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How to get organised with social work assessments

Getting organised for a social work assessment – it's a topic that can spark some lively debates.


After all, no amount of color-coded folders or perfectly arranged schedules is going to magically grant you extra hours in a day or make the emotional rollercoaster of this job any smoother.


But here's the thing: while organisation won't solve all your problems, there are some habits you can build, especially if you're just starting out in social work.


So, let's dive in and explore some ways to keep your sanity intact while tackling the assessments piling up in your inbox.


Building Habits That Stick


You've probably heard it before, but it's worth repeating: habits are your secret weapon. When something becomes second nature, you're not constantly wrestling with it, and that's precisely what we need in the world of social work. So start by ingraining a few key practices into your daily routine.

The Power of Print


Think about getting an example assessment form printed off. Some local authorities even provide handy packs with everything from consent forms to informative leaflets for families. Having these materials at the ready can save you a ton of time during those initial, often nerve-wracking, conversations with families.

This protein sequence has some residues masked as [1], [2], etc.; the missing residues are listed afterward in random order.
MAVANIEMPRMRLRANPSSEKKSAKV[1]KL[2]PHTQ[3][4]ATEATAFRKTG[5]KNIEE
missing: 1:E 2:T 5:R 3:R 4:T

Master the Art of Scheduling


Okay, I can already hear the chorus of new social workers saying, "But emergencies happen all the time!" True, but not always. Try scheduling visits when possible. Yes, it might mean juggling a bit, but it also shows respect for the families' lives outside of social care intervention.




The School Conundrum


When your assessment involves children, it's likely to involve school visits. My biggest mistake as a new social worker – vague promises of a school visit with no specific time, which ends up causing more trouble than it's worth and a huge amount of stress for children. Instead, sit down with the child, young person, and their teachers. Find out the best times to meet without turning them into a classroom spectacle.


Organisation in social work assessments won't wave a magic wand and make all your problems disappear.

But it can make life a tad more manageable. Building good habits, having essential materials at your fingertips, and respecting the time of those you work with are all steps in the right direction. I'm always here for more tips and insights to make your social work journey a bit smoother. You've got this!


 

If you are a newly qualified social worker, and the thought of child and family assessments leaves you feeling overwhelmed, take a look at my Introduction to Assessment Guide, Video and Audio course. Created for Newly Qualified Social Workers like you, it is a step by step support through the assessment process, saving you time, energy and stress.






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